3. Take deep breaths of the steam for 5 to 10 minutes, and then tilt your head to the side to let the water out of your ear.

18. Homemade Remedies

Alcohol and vinegar may help clear the ear of water and dirt. Alcohol might help water dry up. Both alcohol and vinegar may also kill any bacteria in the ear and break up any earwax or other buildup blocking the ear.

  • Mix equal parts of rubbing alcohol and white vinegar to make a solution. Once the mixture is ready, tilt the head so the ear that hurts faces up and put a few drops in the ear.
  • Rub the outside of the ear gently to move the liquid around. Leave it in the ear for about 30 seconds, then drain it over a towel or the sink. Wash and dry the outside of the ear.
  • People with ear problems, like an ear infection, a torn eardrum, or a cut in the ear, shouldn’t use these remedies.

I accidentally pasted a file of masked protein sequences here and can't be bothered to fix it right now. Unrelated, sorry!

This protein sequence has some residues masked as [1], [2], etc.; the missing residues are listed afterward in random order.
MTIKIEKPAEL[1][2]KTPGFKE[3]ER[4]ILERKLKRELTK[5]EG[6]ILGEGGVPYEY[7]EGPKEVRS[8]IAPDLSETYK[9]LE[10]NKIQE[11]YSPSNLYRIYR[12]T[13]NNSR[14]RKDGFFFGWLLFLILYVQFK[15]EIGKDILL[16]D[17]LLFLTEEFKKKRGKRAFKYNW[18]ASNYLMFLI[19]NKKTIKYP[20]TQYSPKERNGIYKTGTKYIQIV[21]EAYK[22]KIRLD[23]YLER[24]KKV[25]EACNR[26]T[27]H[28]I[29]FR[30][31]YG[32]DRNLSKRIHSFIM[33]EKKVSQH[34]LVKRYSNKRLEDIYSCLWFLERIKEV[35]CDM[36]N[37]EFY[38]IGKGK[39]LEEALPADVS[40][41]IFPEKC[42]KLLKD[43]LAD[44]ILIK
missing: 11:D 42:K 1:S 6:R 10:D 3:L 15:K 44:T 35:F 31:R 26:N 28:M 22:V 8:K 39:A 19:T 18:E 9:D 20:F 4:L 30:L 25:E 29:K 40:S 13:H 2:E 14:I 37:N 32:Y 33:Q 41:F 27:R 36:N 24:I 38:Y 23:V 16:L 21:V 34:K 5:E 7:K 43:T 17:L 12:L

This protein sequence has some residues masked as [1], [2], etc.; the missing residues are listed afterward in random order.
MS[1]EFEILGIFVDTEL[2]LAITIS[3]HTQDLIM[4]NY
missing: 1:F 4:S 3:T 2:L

• Warm olive oil can also help people avoid ear infections and get water out of their ears. Put a few drops of the oil directly into the ear and lie down on one side for a few minutes. Sit straight, tilt your head, and let the liquid run out.

Protect Your Ears from Injury

Because the ears are so sensitive, it’s essential to be careful when using home remedies. Don’t stick your finger, an ear swab, or anything else in your ear canal. Putting things in the ear can make the problem worse in several ways:

  • Putting in bacteria that could make ear infections more likely
  • Move the water deeper into the ear by pushing it.
  • hurt your ear canal
  • Stick a hole in the eardrum
  • You can do a few things to keep your ears from hurting after swimming. Try wearing a swim cap or earplugs when you are in the water. Also, dry the outside of your ear well after swimming or showering.

Also, remember that if you sweat while wearing earbuds, the sweat can get trapped in your ears and cause moisture problems. Taking out the earbuds is best if you are sweating.

When to See Your Doctor?

Most of the time, trapped water goes away on its own. If it bothers you, you might want to try one of these home remedies to help you feel better. But you should call your doctor if the water is still stuck after 2 to 3 days or if you have signs of an infection.